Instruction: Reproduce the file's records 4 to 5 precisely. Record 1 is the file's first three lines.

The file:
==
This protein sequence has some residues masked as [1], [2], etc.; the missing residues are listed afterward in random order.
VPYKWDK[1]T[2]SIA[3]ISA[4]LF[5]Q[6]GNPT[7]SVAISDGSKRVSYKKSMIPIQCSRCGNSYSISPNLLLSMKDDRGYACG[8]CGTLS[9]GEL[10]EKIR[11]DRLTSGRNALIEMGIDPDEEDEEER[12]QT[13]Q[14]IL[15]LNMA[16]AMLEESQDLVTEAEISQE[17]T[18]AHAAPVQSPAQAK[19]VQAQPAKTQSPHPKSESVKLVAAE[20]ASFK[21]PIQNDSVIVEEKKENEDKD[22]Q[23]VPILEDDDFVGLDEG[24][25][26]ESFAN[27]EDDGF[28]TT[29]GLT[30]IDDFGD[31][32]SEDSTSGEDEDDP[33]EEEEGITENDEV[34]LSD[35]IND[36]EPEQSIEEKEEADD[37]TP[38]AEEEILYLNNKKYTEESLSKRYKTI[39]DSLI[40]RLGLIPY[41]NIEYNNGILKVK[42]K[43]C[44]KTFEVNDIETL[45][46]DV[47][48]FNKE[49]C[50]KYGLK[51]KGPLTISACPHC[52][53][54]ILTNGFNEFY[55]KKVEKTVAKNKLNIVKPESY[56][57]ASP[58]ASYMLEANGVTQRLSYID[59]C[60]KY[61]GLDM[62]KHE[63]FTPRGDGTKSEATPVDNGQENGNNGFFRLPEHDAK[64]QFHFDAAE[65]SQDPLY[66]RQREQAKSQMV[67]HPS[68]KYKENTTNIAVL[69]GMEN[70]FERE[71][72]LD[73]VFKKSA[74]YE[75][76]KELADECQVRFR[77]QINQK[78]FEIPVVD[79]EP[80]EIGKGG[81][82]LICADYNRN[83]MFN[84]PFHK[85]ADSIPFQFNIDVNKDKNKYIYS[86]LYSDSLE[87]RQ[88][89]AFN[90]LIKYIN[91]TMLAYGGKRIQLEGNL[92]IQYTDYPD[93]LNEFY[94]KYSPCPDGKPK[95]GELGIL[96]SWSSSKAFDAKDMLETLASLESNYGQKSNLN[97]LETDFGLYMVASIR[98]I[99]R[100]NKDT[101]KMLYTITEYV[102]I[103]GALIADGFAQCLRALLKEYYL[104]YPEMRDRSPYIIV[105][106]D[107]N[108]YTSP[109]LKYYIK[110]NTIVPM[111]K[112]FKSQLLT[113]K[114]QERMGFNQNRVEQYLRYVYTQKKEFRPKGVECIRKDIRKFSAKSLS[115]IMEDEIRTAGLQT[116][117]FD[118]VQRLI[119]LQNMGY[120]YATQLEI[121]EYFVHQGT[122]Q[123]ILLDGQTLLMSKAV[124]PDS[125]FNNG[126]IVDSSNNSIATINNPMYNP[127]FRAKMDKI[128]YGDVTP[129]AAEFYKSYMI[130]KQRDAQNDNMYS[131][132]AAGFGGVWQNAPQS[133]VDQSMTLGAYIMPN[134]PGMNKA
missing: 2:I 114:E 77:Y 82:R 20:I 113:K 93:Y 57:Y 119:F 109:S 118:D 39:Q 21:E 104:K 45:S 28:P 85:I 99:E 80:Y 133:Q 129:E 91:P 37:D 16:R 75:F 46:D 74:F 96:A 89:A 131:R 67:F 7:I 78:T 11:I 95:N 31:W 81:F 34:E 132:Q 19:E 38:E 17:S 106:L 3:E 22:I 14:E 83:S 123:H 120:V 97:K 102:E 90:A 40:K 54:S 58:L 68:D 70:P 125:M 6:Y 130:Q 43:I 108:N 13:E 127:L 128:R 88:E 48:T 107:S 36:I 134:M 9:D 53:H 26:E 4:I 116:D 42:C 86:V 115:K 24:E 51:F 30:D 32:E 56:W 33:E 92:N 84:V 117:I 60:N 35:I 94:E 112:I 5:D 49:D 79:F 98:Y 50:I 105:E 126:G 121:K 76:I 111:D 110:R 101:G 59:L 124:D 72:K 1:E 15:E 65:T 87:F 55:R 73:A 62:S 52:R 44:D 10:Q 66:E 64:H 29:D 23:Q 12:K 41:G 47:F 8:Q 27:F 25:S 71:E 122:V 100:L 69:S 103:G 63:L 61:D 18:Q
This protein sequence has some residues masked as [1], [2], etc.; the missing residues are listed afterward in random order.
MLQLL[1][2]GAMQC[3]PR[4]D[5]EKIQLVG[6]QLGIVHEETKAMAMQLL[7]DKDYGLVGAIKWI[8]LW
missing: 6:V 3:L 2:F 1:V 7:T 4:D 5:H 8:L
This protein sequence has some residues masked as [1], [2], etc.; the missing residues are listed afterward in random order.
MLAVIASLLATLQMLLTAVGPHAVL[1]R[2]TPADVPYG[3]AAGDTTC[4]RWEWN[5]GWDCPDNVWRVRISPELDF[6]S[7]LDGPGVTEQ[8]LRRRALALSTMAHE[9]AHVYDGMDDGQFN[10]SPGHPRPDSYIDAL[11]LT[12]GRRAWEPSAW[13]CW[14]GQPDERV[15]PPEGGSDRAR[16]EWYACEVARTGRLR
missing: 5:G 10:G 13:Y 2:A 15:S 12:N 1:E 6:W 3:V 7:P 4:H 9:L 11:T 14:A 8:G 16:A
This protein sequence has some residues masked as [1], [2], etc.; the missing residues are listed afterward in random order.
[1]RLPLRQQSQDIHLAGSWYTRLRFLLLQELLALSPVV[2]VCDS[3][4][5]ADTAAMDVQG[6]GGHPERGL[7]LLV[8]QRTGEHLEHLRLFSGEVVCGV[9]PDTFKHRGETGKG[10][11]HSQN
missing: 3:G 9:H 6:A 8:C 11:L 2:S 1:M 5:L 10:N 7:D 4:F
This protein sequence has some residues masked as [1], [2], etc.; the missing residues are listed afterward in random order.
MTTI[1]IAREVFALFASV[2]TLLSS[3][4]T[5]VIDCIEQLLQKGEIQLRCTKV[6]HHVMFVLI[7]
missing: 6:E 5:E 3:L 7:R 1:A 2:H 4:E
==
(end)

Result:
This protein sequence has some residues masked as [1], [2], etc.; the missing residues are listed afterward in random order.
[1]RLPLRQQSQDIHLAGSWYTRLRFLLLQELLALSPVV[2]VCDS[3][4][5]ADTAAMDVQG[6]GGHPERGL[7]LLV[8]QRTGEHLEHLRLFSGEVVCGV[9]PDTFKHRGETGKG[10][11]HSQN
missing: 3:G 9:H 6:A 8:C 11:L 2:S 1:M 5:L 10:N 7:D 4:F
This protein sequence has some residues masked as [1], [2], etc.; the missing residues are listed afterward in random order.
MTTI[1]IAREVFALFASV[2]TLLSS[3][4]T[5]VIDCIEQLLQKGEIQLRCTKV[6]HHVMFVLI[7]
missing: 6:E 5:E 3:L 7:R 1:A 2:H 4:E